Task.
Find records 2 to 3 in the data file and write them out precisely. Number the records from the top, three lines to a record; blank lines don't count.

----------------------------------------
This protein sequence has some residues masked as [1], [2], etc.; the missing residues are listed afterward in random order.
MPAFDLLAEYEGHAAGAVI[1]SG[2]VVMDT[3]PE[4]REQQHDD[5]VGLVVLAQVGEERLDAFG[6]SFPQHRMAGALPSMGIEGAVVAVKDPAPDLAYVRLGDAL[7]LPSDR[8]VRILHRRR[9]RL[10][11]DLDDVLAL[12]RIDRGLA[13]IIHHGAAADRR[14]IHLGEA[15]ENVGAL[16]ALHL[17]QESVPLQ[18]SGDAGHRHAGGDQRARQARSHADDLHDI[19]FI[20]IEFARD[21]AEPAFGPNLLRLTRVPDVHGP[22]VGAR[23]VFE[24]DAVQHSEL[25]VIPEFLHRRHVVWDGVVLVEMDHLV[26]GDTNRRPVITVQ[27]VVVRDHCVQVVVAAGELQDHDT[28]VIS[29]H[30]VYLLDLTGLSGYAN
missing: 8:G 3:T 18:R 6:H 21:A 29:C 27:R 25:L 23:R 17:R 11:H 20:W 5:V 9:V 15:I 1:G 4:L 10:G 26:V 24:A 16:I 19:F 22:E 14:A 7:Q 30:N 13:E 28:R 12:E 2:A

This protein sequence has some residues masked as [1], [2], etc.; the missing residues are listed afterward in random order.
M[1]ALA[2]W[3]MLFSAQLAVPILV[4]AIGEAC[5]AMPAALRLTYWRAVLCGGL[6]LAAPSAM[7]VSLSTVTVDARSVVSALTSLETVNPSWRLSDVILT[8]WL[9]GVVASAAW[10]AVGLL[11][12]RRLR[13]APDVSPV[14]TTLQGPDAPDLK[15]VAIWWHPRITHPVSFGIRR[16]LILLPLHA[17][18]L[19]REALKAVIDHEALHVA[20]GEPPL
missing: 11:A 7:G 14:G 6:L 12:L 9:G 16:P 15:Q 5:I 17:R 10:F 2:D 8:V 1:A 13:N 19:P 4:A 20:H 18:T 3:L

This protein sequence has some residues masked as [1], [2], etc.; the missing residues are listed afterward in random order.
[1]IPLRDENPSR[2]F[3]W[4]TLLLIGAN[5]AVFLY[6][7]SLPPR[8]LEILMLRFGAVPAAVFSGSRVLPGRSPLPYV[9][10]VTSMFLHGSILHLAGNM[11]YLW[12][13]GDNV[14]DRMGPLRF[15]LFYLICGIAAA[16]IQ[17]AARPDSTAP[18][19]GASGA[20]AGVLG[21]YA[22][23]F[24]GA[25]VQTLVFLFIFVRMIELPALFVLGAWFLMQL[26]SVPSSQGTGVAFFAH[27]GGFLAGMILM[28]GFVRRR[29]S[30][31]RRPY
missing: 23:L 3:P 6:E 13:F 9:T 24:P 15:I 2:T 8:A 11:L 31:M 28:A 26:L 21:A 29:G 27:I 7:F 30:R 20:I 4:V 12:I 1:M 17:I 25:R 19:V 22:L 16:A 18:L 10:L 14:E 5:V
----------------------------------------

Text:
This protein sequence has some residues masked as [1], [2], etc.; the missing residues are listed afterward in random order.
M[1]ALA[2]W[3]MLFSAQLAVPILV[4]AIGEAC[5]AMPAALRLTYWRAVLCGGL[6]LAAPSAM[7]VSLSTVTVDARSVVSALTSLETVNPSWRLSDVILT[8]WL[9]GVVASAAW[10]AVGLL[11][12]RRLR[13]APDVSPV[14]TTLQGPDAPDLK[15]VAIWWHPRITHPVSFGIRR[16]LILLPLHA[17][18]L[19]REALKAVIDHEALHVA[20]GEPPL
missing: 11:A 7:G 14:G 6:L 12:L 9:G 16:P 15:Q 5:I 17:R 10:F 2:D 8:V 1:A 13:N 19:P 4:A 20:H 18:T 3:L

This protein sequence has some residues masked as [1], [2], etc.; the missing residues are listed afterward in random order.
[1]IPLRDENPSR[2]F[3]W[4]TLLLIGAN[5]AVFLY[6][7]SLPPR[8]LEILMLRFGAVPAAVFSGSRVLPGRSPLPYV[9][10]VTSMFLHGSILHLAGNM[11]YLW[12][13]GDNV[14]DRMGPLRF[15]LFYLICGIAAA[16]IQ[17]AARPDSTAP[18][19]GASGA[20]AGVLG[21]YA[22][23]F[24]GA[25]VQTLVFLFIFVRMIELPALFVLGAWFLMQL[26]SVPSSQGTGVAFFAH[27]GGFLAGMILM[28]GFVRRR[29]S[30][31]RRPY
missing: 23:L 3:P 6:E 13:F 9:T 24:P 15:I 2:T 8:A 11:L 31:M 28:A 26:L 21:A 29:G 27:I 7:F 30:R 20:I 4:V 12:I 1:M 17:I 25:R 19:V 22:L 16:A 18:L 10:L 14:E 5:V